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Maxy24

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#61
Quote:
Originally Posted by jason_els View Post
Valentines of poop!

I woke-up this morning and there was no pee anywhere. I've been taking them out every two hours. On top of that, they're telling me when they need to go. They make a whine, different from their other whines, and they start looking anxious. I scoop-up the pup and run out the door and voila! Poop!
i would not scoop up and run - are you going to carry them all the time?
I think it is good to scoop up the pup when he is about to go, if you walk him out he can still stop squat and pee, eventually he will not pick them up, but for now it is the right thing to do. Congratulations jason! I'm glad things are progressing nicely.
 

jason_els

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#62
Thanks Maxy! :) I've got my fingers crossed.

As of yesterday I've managed to convince both of them to follow me to and from their scheduled breaks by bribing them with treats. Boomer gets distracted much more easily than Tweeter so sometimes I still scoop him. About the only time I'm doing it now is for unexpected need breaks.

Today we did the first morning run and both pooped! I hope this means I'm getting them synchronized. :hail:
 
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Doberluv

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#63
Better than bribing would be to entice them in another way, a playful voice, running the other way from them, patting your thigh and THEN when they come along, rewarding them with a tasty treat which you have hidden in your pocket. Don't bribe...(hold out the treat BEFORE they give you the behavior you want) or that will become part of your cue where by they become dependent on your showing them a treat first. Until they become reliable with coming along with you by enticement, don't use a cue such as, "come" or "let's go." Wait until they come by encouragement and they do it regularily, then start attaching the cue words, "let's go" with the behavior, not before. Get that sunken in that those words are tied with the behavior. Eventually, you'll be able to use the cue word before hand and they'll come along to you. Then reward with a treat/praise. Fade out the playful antics as your cue words take hold. Much later, you'll be able to put it on a variable reward schedule where they don't get a treat every single time. But for now, while they're so young and still learning this "skill," keep rewarding them a lot, every time to get it solid. You'll want to get a good, reliable recall on them and this is a good way to start. Show them to walk alongside you too, by patting your leg, encouraging them. It will make it easier when you use a leash if they already find it rewarding to walk next to you. Reinforce very frequently as they take a couple more steps along side you. Good luck.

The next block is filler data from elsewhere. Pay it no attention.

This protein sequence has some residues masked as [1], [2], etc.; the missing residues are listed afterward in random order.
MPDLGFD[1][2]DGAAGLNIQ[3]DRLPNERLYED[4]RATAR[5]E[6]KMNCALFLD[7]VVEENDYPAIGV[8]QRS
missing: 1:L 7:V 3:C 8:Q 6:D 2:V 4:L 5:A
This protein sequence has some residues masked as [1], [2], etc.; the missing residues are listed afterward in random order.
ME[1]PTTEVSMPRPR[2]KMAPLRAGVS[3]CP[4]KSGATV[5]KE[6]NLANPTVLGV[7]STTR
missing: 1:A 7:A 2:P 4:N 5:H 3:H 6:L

edit: I forgot to mention...be sure that when you reward them for compliance, that you do so within 3 seconds of the behavior. The closer to simultaneous as you can get, the better. After 3 seconds, they're onto something else and that is what you'll be reinforcing, not the behavior you were targetting.:)
 
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jason_els

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#64
...entice them in another way, a playful voice, running the other way from them, patting your thigh and THEN when they come along
I do that too, usually just to get them in the house. As I'm reading the books I'm being very conscious of facing my body and feet away from them as part of the enticement. They come in, get a treat for that then get a treat for coming into their room and going into their crates. I try to treat them every time I ask them to go into their crates. I want to make them happy places with lots of good things.
 

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